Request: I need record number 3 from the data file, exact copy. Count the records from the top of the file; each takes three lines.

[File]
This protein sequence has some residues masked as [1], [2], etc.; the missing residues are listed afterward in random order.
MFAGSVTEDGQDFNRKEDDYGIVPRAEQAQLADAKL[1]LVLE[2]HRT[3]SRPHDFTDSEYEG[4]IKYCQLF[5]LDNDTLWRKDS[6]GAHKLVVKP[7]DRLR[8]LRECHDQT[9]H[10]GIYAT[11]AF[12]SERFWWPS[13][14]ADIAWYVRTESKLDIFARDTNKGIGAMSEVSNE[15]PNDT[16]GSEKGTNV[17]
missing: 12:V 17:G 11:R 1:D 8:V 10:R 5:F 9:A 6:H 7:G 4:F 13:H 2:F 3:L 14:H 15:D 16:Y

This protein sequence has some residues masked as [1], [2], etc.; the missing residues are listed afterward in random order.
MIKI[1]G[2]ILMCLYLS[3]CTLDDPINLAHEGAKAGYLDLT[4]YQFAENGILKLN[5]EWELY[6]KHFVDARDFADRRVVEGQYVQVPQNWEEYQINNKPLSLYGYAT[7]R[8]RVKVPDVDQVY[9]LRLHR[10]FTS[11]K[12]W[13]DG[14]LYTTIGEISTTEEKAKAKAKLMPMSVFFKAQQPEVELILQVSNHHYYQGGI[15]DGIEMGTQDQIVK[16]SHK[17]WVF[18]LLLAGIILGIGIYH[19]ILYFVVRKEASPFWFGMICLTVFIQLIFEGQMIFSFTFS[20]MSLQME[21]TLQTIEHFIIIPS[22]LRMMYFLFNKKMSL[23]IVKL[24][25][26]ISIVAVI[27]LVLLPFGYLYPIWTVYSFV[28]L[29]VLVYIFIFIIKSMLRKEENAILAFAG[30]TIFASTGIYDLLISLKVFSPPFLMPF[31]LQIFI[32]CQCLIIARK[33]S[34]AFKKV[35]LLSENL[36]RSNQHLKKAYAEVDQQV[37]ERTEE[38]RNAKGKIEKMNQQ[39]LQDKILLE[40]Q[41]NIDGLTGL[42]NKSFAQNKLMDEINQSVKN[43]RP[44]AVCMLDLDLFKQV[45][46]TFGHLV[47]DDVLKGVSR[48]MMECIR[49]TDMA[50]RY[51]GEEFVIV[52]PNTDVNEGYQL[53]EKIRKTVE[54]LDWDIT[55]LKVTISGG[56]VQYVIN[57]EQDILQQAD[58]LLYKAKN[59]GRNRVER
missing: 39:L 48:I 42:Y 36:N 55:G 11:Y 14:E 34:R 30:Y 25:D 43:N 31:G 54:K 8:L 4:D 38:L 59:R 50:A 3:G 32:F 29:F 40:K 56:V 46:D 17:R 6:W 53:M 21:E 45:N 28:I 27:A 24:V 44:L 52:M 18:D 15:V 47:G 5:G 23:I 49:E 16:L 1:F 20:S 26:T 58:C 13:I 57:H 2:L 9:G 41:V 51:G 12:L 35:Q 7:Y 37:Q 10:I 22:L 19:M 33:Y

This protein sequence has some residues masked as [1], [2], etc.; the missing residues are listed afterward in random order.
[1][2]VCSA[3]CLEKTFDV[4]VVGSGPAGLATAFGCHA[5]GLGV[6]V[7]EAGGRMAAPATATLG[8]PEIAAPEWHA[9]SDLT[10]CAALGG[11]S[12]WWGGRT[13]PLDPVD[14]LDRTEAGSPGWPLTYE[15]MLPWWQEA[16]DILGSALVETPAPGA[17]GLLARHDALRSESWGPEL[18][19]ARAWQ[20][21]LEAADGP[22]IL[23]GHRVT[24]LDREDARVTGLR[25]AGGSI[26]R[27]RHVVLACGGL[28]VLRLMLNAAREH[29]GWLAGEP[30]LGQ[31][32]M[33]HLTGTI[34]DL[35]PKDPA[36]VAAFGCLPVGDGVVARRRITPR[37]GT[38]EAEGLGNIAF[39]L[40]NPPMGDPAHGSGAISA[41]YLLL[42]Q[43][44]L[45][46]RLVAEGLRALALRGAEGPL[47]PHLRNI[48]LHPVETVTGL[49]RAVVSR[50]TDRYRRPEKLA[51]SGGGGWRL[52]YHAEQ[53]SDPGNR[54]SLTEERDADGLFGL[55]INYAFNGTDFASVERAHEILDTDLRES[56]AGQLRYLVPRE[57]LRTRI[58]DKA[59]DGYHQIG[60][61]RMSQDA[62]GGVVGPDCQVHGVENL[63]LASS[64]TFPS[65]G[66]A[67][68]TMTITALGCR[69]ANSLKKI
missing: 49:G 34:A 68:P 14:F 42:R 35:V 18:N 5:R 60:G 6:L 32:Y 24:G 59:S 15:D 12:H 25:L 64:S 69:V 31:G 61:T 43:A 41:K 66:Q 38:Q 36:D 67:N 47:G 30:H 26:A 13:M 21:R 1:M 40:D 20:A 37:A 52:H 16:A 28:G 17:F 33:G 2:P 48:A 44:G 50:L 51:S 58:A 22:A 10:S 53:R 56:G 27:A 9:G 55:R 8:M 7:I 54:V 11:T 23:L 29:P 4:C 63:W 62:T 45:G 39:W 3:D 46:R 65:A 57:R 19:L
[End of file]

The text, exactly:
This protein sequence has some residues masked as [1], [2], etc.; the missing residues are listed afterward in random order.
[1][2]VCSA[3]CLEKTFDV[4]VVGSGPAGLATAFGCHA[5]GLGV[6]V[7]EAGGRMAAPATATLG[8]PEIAAPEWHA[9]SDLT[10]CAALGG[11]S[12]WWGGRT[13]PLDPVD[14]LDRTEAGSPGWPLTYE[15]MLPWWQEA[16]DILGSALVETPAPGA[17]GLLARHDALRSESWGPEL[18][19]ARAWQ[20][21]LEAADGP[22]IL[23]GHRVT[24]LDREDARVTGLR[25]AGGSI[26]R[27]RHVVLACGGL[28]VLRLMLNAAREH[29]GWLAGEP[30]LGQ[31][32]M[33]HLTGTI[34]DL[35]PKDPA[36]VAAFGCLPVGDGVVARRRITPR[37]GT[38]EAEGLGNIAF[39]L[40]NPPMGDPAHGSGAISA[41]YLLL[42]Q[43][44]L[45][46]RLVAEGLRALALRGAEGPL[47]PHLRNI[48]LHPVETVTGL[49]RAVVSR[50]TDRYRRPEKLA[51]SGGGGWRL[52]YHAEQ[53]SDPGNR[54]SLTEERDADGLFGL[55]INYAFNGTDFASVERAHEILDTDLRES[56]AGQLRYLVPRE[57]LRTRI[58]DKA[59]DGYHQIG[60][61]RMSQDA[62]GGVVGPDCQVHGVENL[63]LASS[64]TFPS[65]G[66]A[67][68]TMTITALGCR[69]ANSLKKI
missing: 49:G 34:A 68:P 14:F 42:R 35:V 18:N 5:R 60:G 6:L 32:Y 24:G 59:S 15:D 12:H 25:L 64:S 69:V 31:G 61:T 43:A 41:K 66:Q 38:Q 36:D 67:N 47:G 30:H 26:A 13:M 21:R 1:M 40:D 20:A 37:A 52:H 16:A 28:G 17:F 33:G 2:P 48:A 44:G 50:L 51:S 58:A 22:A 10:S 53:R 56:G 27:A 9:G 55:R 8:M 7:I 54:V 11:T 23:L 29:P 4:C 63:W 62:T 45:G 39:W 3:D 46:R 65:A 57:R 19:L